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If We Could Administer a Lie Detector Test or Truth Serum to Educators Working With Black Students

Donna Ford Feature

 By Drs. Donna Y. Ford, Erik M. Hines, Edward C. Fletcher Jr, Tanya J. Middleton & Renae D. Mayes

The new school year is upon us. With it comes our individual and collective hopes and concerns about the quality of life in schools for Black students. Simultaneously, we have hopes and concerns about the preparation of teachers – majority white (80%) and females (77%) -- and others -- to work in anti-racist, equitable, and culturally responsive ways with Black students. Our hopes and concerns also pertain to school counselors, mental health providers, and administrators; they are also predominantly white.Dr. Donna Y. FordDr. Donna Y. Ford

Increasingly, studies and reports address the inadequate preparation of educators in higher education courses and degree programs, as well as professional development. Decades of data reveal that this inadequate educator training has negative outcomes of Black students more than other student groups. Specifically, we need educators who are anti-racist, equitable, and culturally responsive.

School systems, especially ones in urban areas, have been asking questions about cultural competency for at least the last five to 10 years. We are not aware of the specific race-related questions teachers, school, counselors, mental health providers, and administrators ask of applicants during the interview and hiring process and protocol.

However, we are aware that teachers’ racial biases contribute to lowered expectations for students of color, discriminatory disciplinary practices, and curricula that don’t represent students’ cultures. But what if districts could screen out people with those biases during the hiring process?

The formal interview is no time for the search committee and administrators to shy away from directly asking applicants questions and giving scenarios about equity, diversity, and inclusion. Their views about and experiences is particularly important given recent politicized pushback on teaching about Black history, which has been prominent in the news and social media. Vice President Harris pushed back against Florida Governor DeSantis’ outrageously false and ignorant claim that slavery was not bad because slaves learned a trade.

Further, what do educators think about the extensive overrepresentation of Black students in special education and discipline (expulsion and suspension), along with their underrepresentation in gifted and talented education, Advanced Placement, and other service and programs for advanced students? Do applicants believe that racism exists in schools? How do they explain the achievement gap?

As the title states, we wish decision makers could administer a lie detector test or truth serum to educators working with Black students. We cannot, so, instead, we share a dozen essential topics and questions that need to be asked in serious and unapologetic efforts to hire educators who are not just allies, but also accomplices, and co-conspirators.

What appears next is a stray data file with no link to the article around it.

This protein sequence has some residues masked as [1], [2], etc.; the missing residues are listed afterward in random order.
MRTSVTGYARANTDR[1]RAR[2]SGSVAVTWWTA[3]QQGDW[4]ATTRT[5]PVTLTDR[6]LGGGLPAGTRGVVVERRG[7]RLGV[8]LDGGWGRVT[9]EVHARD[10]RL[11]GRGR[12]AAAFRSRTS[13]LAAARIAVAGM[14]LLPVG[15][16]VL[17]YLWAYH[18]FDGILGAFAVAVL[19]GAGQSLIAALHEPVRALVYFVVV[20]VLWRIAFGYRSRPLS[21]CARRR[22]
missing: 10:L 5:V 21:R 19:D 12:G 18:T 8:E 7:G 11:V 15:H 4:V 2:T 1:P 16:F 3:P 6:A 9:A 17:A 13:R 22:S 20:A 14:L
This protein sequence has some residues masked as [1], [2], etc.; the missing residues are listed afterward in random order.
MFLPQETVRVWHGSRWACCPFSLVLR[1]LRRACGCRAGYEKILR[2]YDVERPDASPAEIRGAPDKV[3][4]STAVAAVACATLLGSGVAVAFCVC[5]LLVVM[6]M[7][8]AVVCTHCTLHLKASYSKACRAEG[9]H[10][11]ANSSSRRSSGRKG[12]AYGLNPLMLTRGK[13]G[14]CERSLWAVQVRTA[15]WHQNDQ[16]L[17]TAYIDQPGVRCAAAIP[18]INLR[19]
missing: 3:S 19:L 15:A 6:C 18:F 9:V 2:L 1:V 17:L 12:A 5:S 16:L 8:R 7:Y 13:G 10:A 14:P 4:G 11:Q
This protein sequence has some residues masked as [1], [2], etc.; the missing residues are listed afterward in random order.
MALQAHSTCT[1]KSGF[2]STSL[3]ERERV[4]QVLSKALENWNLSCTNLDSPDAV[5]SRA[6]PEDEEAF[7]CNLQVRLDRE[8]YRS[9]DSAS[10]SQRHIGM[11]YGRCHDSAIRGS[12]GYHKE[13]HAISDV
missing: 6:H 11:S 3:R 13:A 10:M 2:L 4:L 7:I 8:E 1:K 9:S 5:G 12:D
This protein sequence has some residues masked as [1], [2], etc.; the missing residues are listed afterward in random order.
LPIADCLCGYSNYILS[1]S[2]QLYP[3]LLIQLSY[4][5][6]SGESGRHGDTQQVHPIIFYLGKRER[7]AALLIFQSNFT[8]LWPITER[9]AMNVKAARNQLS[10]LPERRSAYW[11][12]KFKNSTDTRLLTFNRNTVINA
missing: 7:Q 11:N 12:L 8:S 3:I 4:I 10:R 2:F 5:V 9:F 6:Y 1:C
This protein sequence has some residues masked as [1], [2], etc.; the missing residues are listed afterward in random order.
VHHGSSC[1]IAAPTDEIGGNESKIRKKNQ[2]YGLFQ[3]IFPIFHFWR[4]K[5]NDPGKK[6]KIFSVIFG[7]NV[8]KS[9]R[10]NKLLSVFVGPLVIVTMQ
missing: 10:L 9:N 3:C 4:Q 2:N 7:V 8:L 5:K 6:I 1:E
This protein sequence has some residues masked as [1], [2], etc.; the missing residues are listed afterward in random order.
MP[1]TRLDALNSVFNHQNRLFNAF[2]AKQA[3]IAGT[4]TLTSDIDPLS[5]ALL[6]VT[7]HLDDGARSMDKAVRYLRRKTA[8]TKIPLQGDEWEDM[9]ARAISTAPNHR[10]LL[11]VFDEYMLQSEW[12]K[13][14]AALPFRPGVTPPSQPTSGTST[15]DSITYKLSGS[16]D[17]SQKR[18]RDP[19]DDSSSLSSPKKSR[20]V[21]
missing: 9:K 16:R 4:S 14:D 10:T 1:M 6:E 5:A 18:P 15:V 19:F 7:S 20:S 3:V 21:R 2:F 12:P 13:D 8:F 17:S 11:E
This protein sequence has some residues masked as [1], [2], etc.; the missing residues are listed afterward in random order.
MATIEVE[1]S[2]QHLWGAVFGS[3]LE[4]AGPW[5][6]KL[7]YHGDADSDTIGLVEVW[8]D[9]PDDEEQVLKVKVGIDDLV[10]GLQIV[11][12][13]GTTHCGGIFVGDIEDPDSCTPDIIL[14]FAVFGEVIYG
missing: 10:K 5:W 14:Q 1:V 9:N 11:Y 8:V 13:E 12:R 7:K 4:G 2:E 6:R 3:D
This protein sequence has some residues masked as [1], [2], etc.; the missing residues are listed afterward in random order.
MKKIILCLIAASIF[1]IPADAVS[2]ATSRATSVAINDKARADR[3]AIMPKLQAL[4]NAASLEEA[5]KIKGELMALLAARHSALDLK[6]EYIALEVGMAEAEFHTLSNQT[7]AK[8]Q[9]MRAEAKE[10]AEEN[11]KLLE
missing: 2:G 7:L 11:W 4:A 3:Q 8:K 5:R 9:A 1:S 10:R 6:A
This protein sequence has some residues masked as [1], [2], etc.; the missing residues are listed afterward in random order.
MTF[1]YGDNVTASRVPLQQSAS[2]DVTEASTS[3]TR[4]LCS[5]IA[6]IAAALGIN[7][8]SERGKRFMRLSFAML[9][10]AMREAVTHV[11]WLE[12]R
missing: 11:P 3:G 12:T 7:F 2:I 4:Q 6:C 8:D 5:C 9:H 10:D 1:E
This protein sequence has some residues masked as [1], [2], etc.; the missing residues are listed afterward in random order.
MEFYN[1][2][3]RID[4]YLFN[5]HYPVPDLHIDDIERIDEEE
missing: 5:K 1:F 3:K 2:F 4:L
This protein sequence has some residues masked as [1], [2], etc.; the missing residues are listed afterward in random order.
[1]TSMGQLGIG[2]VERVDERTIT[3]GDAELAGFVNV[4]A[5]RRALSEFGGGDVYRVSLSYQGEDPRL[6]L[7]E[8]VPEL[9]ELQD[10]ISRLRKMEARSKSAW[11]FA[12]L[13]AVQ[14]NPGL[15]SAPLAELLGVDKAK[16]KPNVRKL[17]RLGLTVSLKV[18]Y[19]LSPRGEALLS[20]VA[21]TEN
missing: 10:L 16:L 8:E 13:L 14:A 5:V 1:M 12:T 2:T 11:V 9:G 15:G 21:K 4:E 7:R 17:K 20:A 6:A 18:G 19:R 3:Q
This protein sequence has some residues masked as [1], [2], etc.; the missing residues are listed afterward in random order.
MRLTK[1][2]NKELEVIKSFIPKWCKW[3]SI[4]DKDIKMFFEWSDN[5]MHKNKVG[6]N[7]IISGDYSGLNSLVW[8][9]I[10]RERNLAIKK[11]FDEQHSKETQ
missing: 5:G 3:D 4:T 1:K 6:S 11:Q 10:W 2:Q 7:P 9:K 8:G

1.     How comfortable do you feel working with Black students? Are you more or less comfortable working with Black boys or Black girls?

2.     What strategies do you use to build relationships with Black students?

3.     Do you believe that Black students are as capable as white students? Explain your response.

4.     If Black students are not doing well in your class, what are the reasons?

5.     Why does the Black-white achievement gap exist?

6.     Black students are overrepresented in suspensions. Why do you think this is so?

7.     Black students are overrepresented in special education. Why do you think this is so?

8.     Black students are underrepresented in gifted and talented education, Advanced Placement, and other courses for advanced students. Why                        do you think this is so?

9.     Why are Black families often less involved in schools than white families?

10.  What are your views about Black History Month?

11.  What multicultural literature have you used, or will you use, in classes?

12.  Do you believe that racism exists in school settings? Why or why not?

While this discussion focuses on interviewing applicants, the same questions are relevant for current educators. Their responses can help explain why Black students are doing or not doing well with certain educators and in certain classrooms, buildings, and school districts. We urge both higher education faculty and administrators and P-12 leaders and decision makers to prepare current and future educators to be anti-racist, equitable, and culturally competent. Black students and educators will be better off.

Dr. Donna Y. Ford is a Distinguished Professor of Education and Human Ecology at The Ohio State University

Dr. Erik M. Hines is a Professor in the Division of Child, Family, and Community Engagement at George Mason University

Dr. Edward C. Fletcher Jr. is a Distinguished Professor of Education and Human Ecology at The Ohio State University

Dr. Renae D. Mayes is an Associate Professor of Counseling at the University of Arizona

Dr. Tanya Middleton is a Clinical Assistant Professor of Counselor Education at The Ohio State University

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